• Sleepless

    Released By: Universal
    Released On: April 18, 2017.
    Director: Baran bo Odar
    Cast: Jamie Foxx, Michelle Monaghan, Dermot Mulroney, David Harbour
    Year: 2016
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    The Movie:

    If you've ever found yourself pissed off at Jamie Foxx's success, and really hoped that he would star in a crappy action film that would do horribly at the box office and not earn back it's meager 30 million-dollar budget, I've got good news for you! Sleepless, the almost latest wants to be direct-to-video flick from Director Baran bo Odar (who?), a remake of 2011's Nuit Blanche, is about as lame as it gets, with mediocre acting and direction right across the board. And the best part...if it's really Jamie Foxx that you're angry at...is that it's he himself who is the biggest detriment to the film, mumbling and lame action-scening his way from start to finish with zero enthusiasm.

    A late-night robbery starts the picture off, and to its credit, it's definitely the shining moment of sleepless. An SUV is run off the road by its pursuer, and masked assailants spring out to gun down the incapacitated driver and steal the cargo. The take, in this case, is 25 kilos of uncut cocaine, worth millions on the streets. Curiously, the gunmen are Vegas PD Lieutenant Vincent Downs (Foxx) and his partner Sean. Their getaway before responding offers can intervene appears to be clean, but returning to the scene of the crime in official capacity and knowing just where to look for incriminating evidence places Downs and his partner on the radar of unstable Internal Affairs Investigator Bryant (Michelle Monaghan) and her partner Dennison (David Harbour).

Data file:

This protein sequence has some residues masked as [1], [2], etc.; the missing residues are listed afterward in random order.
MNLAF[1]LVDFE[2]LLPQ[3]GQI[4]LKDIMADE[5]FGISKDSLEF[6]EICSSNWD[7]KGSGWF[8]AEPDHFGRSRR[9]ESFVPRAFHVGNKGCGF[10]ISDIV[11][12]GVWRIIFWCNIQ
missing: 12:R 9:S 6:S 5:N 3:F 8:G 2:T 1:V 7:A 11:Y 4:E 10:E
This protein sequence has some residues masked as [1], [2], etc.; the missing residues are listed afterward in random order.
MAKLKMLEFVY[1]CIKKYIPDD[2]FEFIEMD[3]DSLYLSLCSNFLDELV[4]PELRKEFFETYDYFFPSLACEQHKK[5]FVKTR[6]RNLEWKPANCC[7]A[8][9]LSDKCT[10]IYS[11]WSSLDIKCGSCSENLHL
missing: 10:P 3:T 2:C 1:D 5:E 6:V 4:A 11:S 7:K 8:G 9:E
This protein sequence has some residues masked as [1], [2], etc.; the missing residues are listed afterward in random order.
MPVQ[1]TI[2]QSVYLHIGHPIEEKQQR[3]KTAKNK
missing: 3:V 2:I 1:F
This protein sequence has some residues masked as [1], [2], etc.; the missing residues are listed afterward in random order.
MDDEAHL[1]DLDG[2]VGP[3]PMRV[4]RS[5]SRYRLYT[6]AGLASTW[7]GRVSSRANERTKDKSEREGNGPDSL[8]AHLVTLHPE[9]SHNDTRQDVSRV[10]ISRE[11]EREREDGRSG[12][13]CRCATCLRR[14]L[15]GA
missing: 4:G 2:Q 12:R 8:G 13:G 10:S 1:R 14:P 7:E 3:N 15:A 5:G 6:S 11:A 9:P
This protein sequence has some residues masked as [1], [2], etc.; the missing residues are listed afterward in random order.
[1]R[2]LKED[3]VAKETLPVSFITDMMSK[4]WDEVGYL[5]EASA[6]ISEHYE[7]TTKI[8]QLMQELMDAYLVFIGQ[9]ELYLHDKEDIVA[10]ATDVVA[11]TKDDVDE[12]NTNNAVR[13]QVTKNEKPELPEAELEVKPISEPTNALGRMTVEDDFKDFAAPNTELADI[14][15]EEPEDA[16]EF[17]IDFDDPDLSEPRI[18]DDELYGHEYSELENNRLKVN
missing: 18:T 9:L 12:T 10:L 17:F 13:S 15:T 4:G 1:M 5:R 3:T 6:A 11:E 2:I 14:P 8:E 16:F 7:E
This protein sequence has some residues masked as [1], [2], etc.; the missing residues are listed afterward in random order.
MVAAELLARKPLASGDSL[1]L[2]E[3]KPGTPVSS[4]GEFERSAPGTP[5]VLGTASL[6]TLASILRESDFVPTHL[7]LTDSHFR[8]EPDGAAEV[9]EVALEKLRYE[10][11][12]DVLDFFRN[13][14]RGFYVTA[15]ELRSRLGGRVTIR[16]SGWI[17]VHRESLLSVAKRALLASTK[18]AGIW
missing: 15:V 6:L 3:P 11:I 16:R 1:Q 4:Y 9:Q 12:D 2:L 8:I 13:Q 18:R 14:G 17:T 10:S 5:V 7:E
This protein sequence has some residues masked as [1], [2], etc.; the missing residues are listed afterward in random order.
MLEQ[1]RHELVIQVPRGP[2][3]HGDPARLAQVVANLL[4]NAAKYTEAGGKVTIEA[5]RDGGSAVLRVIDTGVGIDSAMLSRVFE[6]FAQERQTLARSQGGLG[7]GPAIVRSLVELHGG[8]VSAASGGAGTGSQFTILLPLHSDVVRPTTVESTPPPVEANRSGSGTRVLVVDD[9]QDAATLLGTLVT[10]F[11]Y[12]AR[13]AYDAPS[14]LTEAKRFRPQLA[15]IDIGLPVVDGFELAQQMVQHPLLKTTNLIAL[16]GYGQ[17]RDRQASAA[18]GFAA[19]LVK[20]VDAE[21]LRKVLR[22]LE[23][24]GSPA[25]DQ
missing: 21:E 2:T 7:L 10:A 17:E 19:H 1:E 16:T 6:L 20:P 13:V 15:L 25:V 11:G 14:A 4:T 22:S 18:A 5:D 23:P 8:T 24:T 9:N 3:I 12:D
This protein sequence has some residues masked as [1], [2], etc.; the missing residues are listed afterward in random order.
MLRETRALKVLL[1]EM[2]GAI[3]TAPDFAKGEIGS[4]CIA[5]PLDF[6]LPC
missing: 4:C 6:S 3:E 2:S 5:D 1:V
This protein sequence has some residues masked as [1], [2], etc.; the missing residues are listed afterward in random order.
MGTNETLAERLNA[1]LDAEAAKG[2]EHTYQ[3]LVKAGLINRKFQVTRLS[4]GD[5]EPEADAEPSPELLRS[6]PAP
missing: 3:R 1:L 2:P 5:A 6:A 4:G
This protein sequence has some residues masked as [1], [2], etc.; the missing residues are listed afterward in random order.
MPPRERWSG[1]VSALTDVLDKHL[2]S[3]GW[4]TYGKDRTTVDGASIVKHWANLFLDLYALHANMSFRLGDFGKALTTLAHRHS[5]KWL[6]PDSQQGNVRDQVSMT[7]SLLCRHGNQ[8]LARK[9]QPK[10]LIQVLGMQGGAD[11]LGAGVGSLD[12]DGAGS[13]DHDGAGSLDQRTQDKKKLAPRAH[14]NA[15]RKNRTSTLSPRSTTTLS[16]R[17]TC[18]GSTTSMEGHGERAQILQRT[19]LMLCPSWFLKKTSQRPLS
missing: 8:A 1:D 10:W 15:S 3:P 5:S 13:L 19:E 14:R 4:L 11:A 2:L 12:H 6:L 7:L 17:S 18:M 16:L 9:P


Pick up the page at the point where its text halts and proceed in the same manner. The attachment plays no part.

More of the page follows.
But Downs has bigger issues to worry about; his estranged wife is on his case about his lack of involvement with their son, Thomas, and the cocaine that he's stolen is actually the property of Stan Rubino (Dermot Mulroney), the powerful owner of the Luxus Hotel Casino. Worse, still, is that Rubino is scheduled to hand that cocaine over in just a few hours to Rob Novak (Scoot McNairy), a definite badass drug dealer who needs the drugs to replenish a stock depleted by a DEA raid. Rubino is under the impression that the worry to deliver should not be his to shoulder by himself, and decides to share the wealth by kidnapping Vincent's son while Downs is driving him to ball practice.

    Caught between a rock (Rubino and Novak) and a hard place (his ex-wife and Internal Affairs), Downs decides that it's in his own best interest to deliver the drugs to Rubino, get his son back to his ex in time for dinner, and let the chips fall where they may with I.A. But Detective Bryant manages to mess up his plans when she goes rogue, snatching the dope from Downs in an effort to make the first in many cases against all of the dirty cops in Vegas.